New cartridges are not so novel these days, it seems as though a new one comes out every few months. But how can devoted marksmen discern between a keeper, and something that is all hype? First thing, lets be honest with ourselves, most everything is hyped up to some degree or another. As consumers we’ve learned to wade through the hype, and find where metal meets the meat. Much of new cartridge marketing these days is just rebranding an older idea with a new twist, see what I did there Westerner?
In this article I’d like to discuss a relatively new cartridge, and separate the sales pitch from the hard facts.
Enter the Tiger
It would be a disservice to discuss the GT without mentioning one of if not the most entrenched parodies of the shooting world today. When the GT was initially released, many were inquisitive as to its ancestry. The GT being its own genesis led many to question what the G and the T stood for, and the internet took over from there. In typical fashion with our community, several actors on social media dug deep into the shadows of their closet for a comical answer to the question. The Gay Tiger was born of an internet meme, and its same-sex partner. The novelty only increased when embraced by the entire community, and even head-stamped brass reading 6mm Gay Tiger was produced by Alpha Munitions. There is no doubt that the satirical gag helped drive notoriety of the GT, and it spread like fire.
The 6mm GT, or 6 GT as it is often called, was a collaborative effort between two gentlemen with legendary experience in the realm of precision rifle shooting. George Gardner of GA Precision and Tom Jacobs of Vapor Trail Bullets combined their collective knowledge to dream up the perfect cartridge for competitive rifle shooting.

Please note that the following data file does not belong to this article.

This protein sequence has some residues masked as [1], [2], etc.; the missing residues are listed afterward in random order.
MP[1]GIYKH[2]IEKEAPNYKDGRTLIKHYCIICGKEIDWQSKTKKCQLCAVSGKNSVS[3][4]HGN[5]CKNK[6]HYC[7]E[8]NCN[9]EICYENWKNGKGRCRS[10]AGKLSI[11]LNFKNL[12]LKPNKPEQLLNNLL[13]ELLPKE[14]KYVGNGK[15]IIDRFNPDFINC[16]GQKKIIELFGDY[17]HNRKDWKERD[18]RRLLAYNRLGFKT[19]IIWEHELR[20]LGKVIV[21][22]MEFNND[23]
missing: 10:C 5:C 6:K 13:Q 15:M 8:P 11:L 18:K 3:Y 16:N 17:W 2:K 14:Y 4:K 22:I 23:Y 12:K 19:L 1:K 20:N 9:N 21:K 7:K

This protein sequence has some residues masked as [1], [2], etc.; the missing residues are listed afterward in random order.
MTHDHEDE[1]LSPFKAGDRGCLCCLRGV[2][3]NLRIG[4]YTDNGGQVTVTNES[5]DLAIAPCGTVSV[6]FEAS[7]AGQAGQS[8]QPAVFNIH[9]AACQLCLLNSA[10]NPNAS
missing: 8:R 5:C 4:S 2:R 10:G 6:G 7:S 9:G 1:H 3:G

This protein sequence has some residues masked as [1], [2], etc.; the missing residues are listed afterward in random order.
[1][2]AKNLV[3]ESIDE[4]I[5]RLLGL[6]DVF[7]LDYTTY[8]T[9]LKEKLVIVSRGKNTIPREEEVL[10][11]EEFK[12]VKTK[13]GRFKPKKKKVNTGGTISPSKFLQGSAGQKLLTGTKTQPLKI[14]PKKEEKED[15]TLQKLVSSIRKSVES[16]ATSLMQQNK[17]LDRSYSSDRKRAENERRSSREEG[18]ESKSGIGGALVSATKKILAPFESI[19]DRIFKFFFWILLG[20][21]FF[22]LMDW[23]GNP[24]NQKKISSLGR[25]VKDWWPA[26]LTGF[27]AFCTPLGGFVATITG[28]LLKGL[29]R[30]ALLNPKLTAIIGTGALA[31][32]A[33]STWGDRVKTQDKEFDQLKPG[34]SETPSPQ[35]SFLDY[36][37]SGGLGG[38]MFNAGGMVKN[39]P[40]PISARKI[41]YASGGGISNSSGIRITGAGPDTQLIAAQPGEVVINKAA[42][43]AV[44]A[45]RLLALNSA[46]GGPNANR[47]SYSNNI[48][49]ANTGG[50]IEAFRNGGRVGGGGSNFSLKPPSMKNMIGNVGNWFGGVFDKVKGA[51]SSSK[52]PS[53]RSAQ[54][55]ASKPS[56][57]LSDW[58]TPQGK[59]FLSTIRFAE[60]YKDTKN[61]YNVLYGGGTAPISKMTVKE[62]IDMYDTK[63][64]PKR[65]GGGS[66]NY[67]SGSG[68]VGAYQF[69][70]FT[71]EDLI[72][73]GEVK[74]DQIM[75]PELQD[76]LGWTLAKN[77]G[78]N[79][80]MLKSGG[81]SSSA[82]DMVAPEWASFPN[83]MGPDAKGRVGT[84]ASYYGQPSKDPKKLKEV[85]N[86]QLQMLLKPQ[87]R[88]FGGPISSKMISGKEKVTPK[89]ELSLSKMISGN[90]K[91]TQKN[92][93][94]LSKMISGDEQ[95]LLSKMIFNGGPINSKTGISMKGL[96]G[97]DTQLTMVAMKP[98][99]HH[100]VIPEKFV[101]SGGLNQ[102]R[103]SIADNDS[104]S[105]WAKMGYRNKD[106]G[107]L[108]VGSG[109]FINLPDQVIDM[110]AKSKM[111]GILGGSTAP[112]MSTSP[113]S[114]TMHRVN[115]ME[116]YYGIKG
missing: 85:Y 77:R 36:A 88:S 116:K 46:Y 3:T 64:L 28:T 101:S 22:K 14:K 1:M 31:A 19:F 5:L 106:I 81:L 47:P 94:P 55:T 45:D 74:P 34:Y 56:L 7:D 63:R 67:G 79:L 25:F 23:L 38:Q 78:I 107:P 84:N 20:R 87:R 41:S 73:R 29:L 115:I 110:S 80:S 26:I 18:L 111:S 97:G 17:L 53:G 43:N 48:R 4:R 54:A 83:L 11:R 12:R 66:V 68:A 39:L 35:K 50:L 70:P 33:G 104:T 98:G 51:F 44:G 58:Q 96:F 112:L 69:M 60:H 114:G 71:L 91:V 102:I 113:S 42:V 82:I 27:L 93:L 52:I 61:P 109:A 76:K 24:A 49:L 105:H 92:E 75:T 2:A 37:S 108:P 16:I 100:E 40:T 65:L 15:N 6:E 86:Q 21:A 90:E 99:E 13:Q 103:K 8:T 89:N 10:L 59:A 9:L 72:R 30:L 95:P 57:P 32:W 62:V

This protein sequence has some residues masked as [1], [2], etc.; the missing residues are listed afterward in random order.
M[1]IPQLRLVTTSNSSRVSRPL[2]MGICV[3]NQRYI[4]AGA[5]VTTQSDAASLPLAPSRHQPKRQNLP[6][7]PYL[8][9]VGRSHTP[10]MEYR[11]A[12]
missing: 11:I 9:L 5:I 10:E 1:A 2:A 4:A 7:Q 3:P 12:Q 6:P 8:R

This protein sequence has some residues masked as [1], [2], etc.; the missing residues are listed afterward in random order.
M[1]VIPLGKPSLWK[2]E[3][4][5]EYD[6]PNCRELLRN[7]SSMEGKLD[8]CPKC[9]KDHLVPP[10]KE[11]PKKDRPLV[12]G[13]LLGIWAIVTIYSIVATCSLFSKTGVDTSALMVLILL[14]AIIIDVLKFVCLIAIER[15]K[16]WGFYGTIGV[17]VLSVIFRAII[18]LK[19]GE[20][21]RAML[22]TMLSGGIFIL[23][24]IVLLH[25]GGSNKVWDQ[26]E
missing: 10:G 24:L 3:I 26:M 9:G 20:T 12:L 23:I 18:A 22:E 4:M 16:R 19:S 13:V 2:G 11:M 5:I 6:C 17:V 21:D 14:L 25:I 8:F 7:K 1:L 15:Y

The new round offers shooters some of the best attributes possible for precision shooting. Velocity is not always everything, but the 6mm GT provides ample speed for its size. Bullets of the typical 105- to 115-grain match weight easily attain 3,000 fps and more. These speeds are achieved with modest charges of Varget powder. Between 34 and 35 grains is all it takes due to the very efficient case design.
The 35-degree shoulder of the 6mm GT helps it feed flawlessly and without modification from most common magazine options like the AICS-pattern mags. The GT also uses a small primer pocket, which many believe creates a stronger, more rigid case head. This translates into durability and strength, allowing you to reload the cases with additional life expectancy. Loaded ammunition is available from Hornady and a few custom shops.
Since initial publication of this story, we’ve used the 6GT to hammer quite a few big game animals from 500 to 1000 yards: